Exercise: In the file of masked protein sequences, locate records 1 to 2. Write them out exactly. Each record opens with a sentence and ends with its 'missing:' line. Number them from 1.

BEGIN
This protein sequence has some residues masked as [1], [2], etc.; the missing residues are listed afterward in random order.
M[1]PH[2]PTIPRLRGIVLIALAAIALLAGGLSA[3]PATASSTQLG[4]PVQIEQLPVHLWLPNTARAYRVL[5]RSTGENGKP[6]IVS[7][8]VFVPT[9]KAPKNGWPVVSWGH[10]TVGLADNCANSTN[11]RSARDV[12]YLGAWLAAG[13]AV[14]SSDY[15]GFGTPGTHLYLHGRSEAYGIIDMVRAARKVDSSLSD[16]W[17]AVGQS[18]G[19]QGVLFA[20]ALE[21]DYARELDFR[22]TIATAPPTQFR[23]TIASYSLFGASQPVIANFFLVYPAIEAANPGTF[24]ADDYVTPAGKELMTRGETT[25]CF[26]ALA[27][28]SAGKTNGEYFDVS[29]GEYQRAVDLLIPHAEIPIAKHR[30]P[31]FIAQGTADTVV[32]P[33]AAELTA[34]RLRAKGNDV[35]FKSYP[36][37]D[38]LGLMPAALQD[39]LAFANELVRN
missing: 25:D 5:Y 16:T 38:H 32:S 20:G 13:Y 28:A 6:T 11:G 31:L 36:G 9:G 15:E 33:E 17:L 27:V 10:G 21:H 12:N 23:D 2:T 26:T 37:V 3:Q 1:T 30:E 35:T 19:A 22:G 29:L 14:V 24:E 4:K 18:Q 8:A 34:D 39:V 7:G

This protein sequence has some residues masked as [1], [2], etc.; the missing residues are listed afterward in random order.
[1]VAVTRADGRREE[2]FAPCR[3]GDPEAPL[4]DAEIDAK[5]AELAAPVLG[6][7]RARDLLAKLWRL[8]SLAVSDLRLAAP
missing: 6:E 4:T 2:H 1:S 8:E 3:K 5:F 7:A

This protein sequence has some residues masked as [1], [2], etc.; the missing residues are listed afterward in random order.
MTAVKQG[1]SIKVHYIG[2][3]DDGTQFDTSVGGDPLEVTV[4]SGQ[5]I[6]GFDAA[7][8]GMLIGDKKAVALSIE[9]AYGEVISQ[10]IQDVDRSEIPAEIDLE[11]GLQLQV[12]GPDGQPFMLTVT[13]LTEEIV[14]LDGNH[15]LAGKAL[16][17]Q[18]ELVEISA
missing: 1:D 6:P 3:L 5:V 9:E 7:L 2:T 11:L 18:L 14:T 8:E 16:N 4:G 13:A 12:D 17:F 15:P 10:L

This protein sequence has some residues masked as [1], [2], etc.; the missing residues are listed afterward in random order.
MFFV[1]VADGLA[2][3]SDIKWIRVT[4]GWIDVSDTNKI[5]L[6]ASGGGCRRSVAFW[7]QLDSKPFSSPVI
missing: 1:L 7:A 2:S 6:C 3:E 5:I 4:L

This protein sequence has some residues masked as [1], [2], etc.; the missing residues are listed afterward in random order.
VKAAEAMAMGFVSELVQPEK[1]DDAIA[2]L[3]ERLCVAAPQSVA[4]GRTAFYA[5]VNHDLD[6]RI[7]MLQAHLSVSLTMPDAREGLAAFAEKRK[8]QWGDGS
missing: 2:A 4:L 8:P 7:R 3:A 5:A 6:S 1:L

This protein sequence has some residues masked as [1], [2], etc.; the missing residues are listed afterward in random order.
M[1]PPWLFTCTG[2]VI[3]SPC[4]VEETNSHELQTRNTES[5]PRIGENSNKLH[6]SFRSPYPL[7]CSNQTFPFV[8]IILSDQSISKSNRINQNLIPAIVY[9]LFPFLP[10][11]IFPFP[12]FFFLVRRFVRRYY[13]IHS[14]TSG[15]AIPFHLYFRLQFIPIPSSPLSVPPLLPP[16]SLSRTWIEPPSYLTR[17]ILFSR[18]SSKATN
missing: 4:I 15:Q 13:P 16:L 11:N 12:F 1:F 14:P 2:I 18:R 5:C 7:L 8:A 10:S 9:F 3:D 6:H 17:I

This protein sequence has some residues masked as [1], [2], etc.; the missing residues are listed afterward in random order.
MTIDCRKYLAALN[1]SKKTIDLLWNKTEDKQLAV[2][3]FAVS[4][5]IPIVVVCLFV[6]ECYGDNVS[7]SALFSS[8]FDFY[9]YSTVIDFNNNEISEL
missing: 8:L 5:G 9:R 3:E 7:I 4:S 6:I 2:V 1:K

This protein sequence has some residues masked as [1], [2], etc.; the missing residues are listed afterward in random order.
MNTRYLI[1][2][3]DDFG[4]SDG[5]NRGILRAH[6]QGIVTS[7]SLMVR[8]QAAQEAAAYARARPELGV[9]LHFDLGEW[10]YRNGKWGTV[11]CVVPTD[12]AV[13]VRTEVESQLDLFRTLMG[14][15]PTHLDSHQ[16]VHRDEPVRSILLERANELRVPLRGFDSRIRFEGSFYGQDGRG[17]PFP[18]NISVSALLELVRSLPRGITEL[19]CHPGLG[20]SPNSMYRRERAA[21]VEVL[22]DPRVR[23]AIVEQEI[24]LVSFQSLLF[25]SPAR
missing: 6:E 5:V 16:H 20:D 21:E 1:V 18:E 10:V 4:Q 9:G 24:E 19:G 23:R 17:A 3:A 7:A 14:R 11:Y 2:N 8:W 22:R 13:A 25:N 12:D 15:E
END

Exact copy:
This protein sequence has some residues masked as [1], [2], etc.; the missing residues are listed afterward in random order.
M[1]PH[2]PTIPRLRGIVLIALAAIALLAGGLSA[3]PATASSTQLG[4]PVQIEQLPVHLWLPNTARAYRVL[5]RSTGENGKP[6]IVS[7][8]VFVPT[9]KAPKNGWPVVSWGH[10]TVGLADNCANSTN[11]RSARDV[12]YLGAWLAAG[13]AV[14]SSDY[15]GFGTPGTHLYLHGRSEAYGIIDMVRAARKVDSSLSD[16]W[17]AVGQS[18]G[19]QGVLFA[20]ALE[21]DYARELDFR[22]TIATAPPTQFR[23]TIASYSLFGASQPVIANFFLVYPAIEAANPGTF[24]ADDYVTPAGKELMTRGETT[25]CF[26]ALA[27][28]SAGKTNGEYFDVS[29]GEYQRAVDLLIPHAEIPIAKHR[30]P[31]FIAQGTADTVV[32]P[33]AAELTA[34]RLRAKGNDV[35]FKSYP[36][37]D[38]LGLMPAALQD[39]LAFANELVRN
missing: 25:D 5:Y 16:T 38:H 32:S 20:G 13:Y 28:A 6:T 11:G 31:L 36:G 9:G 15:E 33:E 17:L 27:V 10:G 21:H 12:N 23:D 2:T 26:T 37:V 3:Q 1:T 30:E 35:T 19:A 22:G 29:L 14:V 24:E 4:K 18:Q 8:A 34:D 39:V 7:G

This protein sequence has some residues masked as [1], [2], etc.; the missing residues are listed afterward in random order.
[1]VAVTRADGRREE[2]FAPCR[3]GDPEAPL[4]DAEIDAK[5]AELAAPVLG[6][7]RARDLLAKLWRL[8]SLAVSDLRLAAP
missing: 6:E 4:T 2:H 1:S 8:E 3:K 5:F 7:A